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Blackburnian warbler, Setophaga fusca
Scientific classification
Kingdom: Animalia
Phylum: Chordata
Class: Aves
Order: Passeriformes
Family: Parulidae
Genus: Setophaga
Swainson, 1827

Parula Bonaparte, 1838
Dendroica G. R. Gray, 1842

Setophaga is a genus of birds of the New World warbler family Parulidae. It contains at least 33 species. The males in breeding plumage are often highly colorful. The Setophaga warblers are an example of adaptive radiation with the various species using different feeding techniques and often feeding in different parts of the same tree.


Most members of the genus as currently recognized were traditionally classified as the genus Dendroica, 29 species at the time of the merger. The only member of the genus Setophaga prior to the merger was the American redstart. Genetic research has suggested that Dendroica and Setophaga should be merged. This change has been accepted by both the North American and South American Classification Committees of the American Ornithologists' Union[1][2] and the IOC World Bird List.[3] As the name Setophaga (published in 1827) takes priority over Dendroica (published in 1842), those who accept the merger transfer all the species below to Setophaga.[4]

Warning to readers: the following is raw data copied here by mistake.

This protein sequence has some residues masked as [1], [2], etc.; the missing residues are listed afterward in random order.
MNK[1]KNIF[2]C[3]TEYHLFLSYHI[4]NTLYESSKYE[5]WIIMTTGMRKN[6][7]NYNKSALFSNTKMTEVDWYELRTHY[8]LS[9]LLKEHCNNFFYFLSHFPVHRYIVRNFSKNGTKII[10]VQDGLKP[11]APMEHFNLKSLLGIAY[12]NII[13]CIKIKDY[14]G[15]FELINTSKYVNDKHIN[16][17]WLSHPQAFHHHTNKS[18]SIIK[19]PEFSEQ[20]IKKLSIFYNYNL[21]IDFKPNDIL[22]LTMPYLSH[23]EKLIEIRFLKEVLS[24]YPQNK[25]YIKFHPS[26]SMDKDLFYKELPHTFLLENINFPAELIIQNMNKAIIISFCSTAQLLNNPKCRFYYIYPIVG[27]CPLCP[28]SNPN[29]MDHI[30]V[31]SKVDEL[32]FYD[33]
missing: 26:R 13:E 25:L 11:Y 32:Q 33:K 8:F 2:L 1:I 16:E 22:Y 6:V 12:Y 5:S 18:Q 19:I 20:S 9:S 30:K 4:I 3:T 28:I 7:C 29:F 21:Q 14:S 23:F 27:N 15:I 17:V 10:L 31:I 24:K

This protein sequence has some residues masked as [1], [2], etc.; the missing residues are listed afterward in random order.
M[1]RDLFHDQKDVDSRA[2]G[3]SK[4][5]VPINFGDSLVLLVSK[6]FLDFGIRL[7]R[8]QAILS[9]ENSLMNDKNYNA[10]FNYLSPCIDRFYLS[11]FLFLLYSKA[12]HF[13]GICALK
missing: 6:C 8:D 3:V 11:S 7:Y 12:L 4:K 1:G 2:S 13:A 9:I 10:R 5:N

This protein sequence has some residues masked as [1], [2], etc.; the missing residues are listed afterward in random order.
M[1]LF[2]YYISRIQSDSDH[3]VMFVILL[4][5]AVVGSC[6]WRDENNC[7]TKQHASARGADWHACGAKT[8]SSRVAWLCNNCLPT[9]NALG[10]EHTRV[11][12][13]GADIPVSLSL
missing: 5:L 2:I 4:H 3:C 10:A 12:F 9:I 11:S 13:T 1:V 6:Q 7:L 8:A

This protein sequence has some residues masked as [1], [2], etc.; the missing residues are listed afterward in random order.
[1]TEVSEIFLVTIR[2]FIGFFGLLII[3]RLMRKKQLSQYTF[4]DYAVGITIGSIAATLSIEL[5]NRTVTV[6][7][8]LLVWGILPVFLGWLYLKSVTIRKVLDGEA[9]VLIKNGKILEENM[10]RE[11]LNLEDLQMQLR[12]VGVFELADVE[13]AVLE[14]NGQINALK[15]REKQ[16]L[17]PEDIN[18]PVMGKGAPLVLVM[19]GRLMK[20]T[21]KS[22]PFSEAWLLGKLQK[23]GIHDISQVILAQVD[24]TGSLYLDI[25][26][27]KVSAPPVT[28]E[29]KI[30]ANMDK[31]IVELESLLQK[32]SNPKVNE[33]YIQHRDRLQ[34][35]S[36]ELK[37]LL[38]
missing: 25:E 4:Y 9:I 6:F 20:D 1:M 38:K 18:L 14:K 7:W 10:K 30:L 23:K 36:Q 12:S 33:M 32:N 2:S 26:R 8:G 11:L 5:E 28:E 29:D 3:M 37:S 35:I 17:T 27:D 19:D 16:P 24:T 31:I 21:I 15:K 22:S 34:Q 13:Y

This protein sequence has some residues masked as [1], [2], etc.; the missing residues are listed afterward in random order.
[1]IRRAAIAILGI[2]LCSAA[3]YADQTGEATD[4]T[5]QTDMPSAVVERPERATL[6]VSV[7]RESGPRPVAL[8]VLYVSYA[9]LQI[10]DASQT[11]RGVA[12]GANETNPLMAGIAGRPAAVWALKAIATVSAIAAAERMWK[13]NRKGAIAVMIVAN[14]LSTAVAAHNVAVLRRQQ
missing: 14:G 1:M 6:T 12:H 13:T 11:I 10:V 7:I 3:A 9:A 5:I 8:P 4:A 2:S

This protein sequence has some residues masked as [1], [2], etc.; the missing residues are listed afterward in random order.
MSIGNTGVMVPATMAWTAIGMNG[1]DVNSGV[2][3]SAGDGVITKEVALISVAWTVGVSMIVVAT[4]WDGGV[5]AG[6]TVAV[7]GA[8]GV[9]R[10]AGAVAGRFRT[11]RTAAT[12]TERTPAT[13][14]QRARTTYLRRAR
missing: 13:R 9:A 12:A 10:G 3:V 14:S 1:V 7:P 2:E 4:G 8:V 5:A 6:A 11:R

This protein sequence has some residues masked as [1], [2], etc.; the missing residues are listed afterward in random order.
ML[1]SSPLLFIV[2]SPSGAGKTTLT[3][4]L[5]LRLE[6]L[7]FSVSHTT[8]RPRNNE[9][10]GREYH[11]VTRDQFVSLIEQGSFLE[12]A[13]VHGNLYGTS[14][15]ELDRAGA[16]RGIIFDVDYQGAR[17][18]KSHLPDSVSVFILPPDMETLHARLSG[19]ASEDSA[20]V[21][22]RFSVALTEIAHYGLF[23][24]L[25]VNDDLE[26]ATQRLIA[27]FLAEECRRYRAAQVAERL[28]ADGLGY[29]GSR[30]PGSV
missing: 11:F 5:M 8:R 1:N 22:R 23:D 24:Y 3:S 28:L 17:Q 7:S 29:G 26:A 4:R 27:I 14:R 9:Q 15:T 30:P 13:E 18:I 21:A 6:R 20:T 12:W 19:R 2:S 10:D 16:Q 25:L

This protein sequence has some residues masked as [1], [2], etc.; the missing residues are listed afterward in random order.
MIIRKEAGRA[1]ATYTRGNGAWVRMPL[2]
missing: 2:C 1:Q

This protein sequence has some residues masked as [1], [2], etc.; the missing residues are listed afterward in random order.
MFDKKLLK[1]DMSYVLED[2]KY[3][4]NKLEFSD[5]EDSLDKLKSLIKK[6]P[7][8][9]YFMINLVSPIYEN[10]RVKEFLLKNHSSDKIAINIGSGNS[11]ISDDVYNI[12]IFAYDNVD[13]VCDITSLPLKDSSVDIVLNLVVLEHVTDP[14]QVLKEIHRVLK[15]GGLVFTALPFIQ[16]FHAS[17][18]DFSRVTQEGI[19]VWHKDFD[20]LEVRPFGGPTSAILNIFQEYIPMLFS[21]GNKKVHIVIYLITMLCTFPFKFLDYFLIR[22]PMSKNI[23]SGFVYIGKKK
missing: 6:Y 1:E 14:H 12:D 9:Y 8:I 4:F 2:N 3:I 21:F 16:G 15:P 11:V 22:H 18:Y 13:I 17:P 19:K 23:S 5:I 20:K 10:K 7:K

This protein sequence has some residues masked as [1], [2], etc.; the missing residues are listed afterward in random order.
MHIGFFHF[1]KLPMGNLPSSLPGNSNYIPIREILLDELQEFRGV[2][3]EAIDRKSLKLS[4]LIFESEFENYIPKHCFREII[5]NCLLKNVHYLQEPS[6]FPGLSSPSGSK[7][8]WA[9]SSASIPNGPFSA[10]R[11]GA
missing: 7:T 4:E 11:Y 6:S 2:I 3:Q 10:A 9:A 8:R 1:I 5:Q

The genus name Setophaga is from Ancient Greek ses, "moth", and phagos, "eating".[5]

List of species[edit]


  1. ^ Chesser R. T.; et al. (2011). "Fifty-Second Supplement to the American Ornithologists' Union Check-list of North American Birds" (PDF). Auk. 128 (3): 600–613. doi:10.1525/auk.2011.128.3.600. 
  2. ^ A Classification of the Bird Species of South America, accessed 17 August 2016
  3. ^ IOC World Bird List New World warblers & oropendolas
  4. ^ Lovette, Irby J.; et al. (2010). "A comprehensive multilocus phylogeny for the wood-warblers and a revised classification of the Parulidae (Aves)" (PDF). Molecular Phylogenetics and Evolution. 57 (2): 753–70. doi:10.1016/j.ympev.2010.07.018. PMID 20696258. 
  5. ^ Jobling, James A. (2010). The Helm Dictionary of Scientific Bird Names. London, United Kingdom: Christopher Helm. p. 355. ISBN 978-1-4081-2501-4.